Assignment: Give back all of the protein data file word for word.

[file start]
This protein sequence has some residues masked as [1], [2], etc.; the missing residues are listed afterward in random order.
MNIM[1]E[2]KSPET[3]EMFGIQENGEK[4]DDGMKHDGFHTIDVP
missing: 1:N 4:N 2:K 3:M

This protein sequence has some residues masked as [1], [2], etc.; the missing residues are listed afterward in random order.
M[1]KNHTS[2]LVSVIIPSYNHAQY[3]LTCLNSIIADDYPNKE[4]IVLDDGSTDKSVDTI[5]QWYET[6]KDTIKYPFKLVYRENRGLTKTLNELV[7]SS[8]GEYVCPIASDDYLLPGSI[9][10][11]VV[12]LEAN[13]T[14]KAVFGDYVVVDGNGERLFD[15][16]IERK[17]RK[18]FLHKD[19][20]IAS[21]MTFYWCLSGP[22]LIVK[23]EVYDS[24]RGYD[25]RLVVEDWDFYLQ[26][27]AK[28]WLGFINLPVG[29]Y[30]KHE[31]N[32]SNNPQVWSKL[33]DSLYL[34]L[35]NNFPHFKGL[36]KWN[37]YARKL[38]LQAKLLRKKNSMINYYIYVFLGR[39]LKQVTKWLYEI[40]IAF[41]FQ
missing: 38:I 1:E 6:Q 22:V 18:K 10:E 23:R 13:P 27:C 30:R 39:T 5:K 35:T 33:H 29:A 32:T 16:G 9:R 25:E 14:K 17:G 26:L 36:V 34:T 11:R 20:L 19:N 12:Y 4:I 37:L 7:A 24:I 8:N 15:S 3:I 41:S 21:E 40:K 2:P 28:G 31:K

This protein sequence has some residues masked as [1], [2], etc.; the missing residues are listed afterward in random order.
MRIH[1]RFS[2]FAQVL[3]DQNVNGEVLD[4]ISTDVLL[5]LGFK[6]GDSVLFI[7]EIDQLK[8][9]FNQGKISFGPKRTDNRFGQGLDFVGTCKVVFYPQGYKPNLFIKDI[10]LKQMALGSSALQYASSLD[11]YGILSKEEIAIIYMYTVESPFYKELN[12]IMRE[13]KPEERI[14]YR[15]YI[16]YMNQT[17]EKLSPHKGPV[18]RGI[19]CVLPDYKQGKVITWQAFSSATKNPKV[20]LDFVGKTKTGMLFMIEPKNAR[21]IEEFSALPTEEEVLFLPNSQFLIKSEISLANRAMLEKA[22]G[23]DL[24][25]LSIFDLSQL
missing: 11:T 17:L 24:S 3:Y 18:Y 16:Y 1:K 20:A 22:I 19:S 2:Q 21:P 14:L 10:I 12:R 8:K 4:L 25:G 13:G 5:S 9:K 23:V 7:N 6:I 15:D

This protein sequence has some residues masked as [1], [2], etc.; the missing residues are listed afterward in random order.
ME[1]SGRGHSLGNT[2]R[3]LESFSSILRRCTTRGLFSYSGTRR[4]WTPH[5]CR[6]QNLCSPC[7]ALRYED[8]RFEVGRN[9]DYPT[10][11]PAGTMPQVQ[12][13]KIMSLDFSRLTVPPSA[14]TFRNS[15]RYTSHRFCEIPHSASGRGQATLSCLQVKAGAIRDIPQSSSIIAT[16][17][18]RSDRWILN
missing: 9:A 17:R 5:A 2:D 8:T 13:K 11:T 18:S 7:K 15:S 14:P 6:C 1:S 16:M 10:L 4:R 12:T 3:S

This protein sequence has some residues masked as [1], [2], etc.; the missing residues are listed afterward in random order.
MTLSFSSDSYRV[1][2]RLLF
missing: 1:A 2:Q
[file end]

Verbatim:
This protein sequence has some residues masked as [1], [2], etc.; the missing residues are listed afterward in random order.
MNIM[1]E[2]KSPET[3]EMFGIQENGEK[4]DDGMKHDGFHTIDVP
missing: 1:N 4:N 2:K 3:M

This protein sequence has some residues masked as [1], [2], etc.; the missing residues are listed afterward in random order.
M[1]KNHTS[2]LVSVIIPSYNHAQY[3]LTCLNSIIADDYPNKE[4]IVLDDGSTDKSVDTI[5]QWYET[6]KDTIKYPFKLVYRENRGLTKTLNELV[7]SS[8]GEYVCPIASDDYLLPGSI[9][10][11]VV[12]LEAN[13]T[14]KAVFGDYVVVDGNGERLFD[15][16]IERK[17]RK[18]FLHKD[19][20]IAS[21]MTFYWCLSGP[22]LIVK[23]EVYDS[24]RGYD[25]RLVVEDWDFYLQ[26][27]AK[28]WLGFINLPVG[29]Y[30]KHE[31]N[32]SNNPQVWSKL[33]DSLYL[34]L[35]NNFPHFKGL[36]KWN[37]YARKL[38]LQAKLLRKKNSMINYYIYVFLGR[39]LKQVTKWLYEI[40]IAF[41]FQ
missing: 38:I 1:E 6:Q 22:V 18:K 10:E 23:R 13:P 27:C 30:R 39:T 5:K 35:T 33:H 29:A 32:T 16:G 9:R 25:E 14:K 17:G 26:L 36:V 34:T 11:R 20:L 19:N 12:Y 4:I 37:L 7:A 24:I 8:N 15:S 3:I 41:S 21:E 40:K 2:P 28:G 31:K

This protein sequence has some residues masked as [1], [2], etc.; the missing residues are listed afterward in random order.
MRIH[1]RFS[2]FAQVL[3]DQNVNGEVLD[4]ISTDVLL[5]LGFK[6]GDSVLFI[7]EIDQLK[8][9]FNQGKISFGPKRTDNRFGQGLDFVGTCKVVFYPQGYKPNLFIKDI[10]LKQMALGSSALQYASSLD[11]YGILSKEEIAIIYMYTVESPFYKELN[12]IMRE[13]KPEERI[14]YR[15]YI[16]YMNQT[17]EKLSPHKGPV[18]RGI[19]CVLPDYKQGKVITWQAFSSATKNPKV[20]LDFVGKTKTGMLFMIEPKNAR[21]IEEFSALPTEEEVLFLPNSQFLIKSEISLANRAMLEKA[22]G[23]DL[24][25]LSIFDLSQL
missing: 11:T 17:L 24:S 3:Y 18:Y 16:Y 1:K 20:A 22:I 19:S 2:Q 21:P 14:L 10:I 12:R 8:K 4:L 25:G 13:G 5:S 9:K 23:V 7:N 6:I 15:D

This protein sequence has some residues masked as [1], [2], etc.; the missing residues are listed afterward in random order.
ME[1]SGRGHSLGNT[2]R[3]LESFSSILRRCTTRGLFSYSGTRR[4]WTPH[5]CR[6]QNLCSPC[7]ALRYED[8]RFEVGRN[9]DYPT[10][11]PAGTMPQVQ[12][13]KIMSLDFSRLTVPPSA[14]TFRNS[15]RYTSHRFCEIPHSASGRGQATLSCLQVKAGAIRDIPQSSSIIAT[16][17][18]RSDRWILN
missing: 9:A 17:R 5:A 2:D 8:T 13:K 11:T 18:S 7:K 15:S 14:P 6:C 1:S 16:M 10:L 4:R 12:T 3:S

This protein sequence has some residues masked as [1], [2], etc.; the missing residues are listed afterward in random order.
MTLSFSSDSYRV[1][2]RLLF
missing: 1:A 2:Q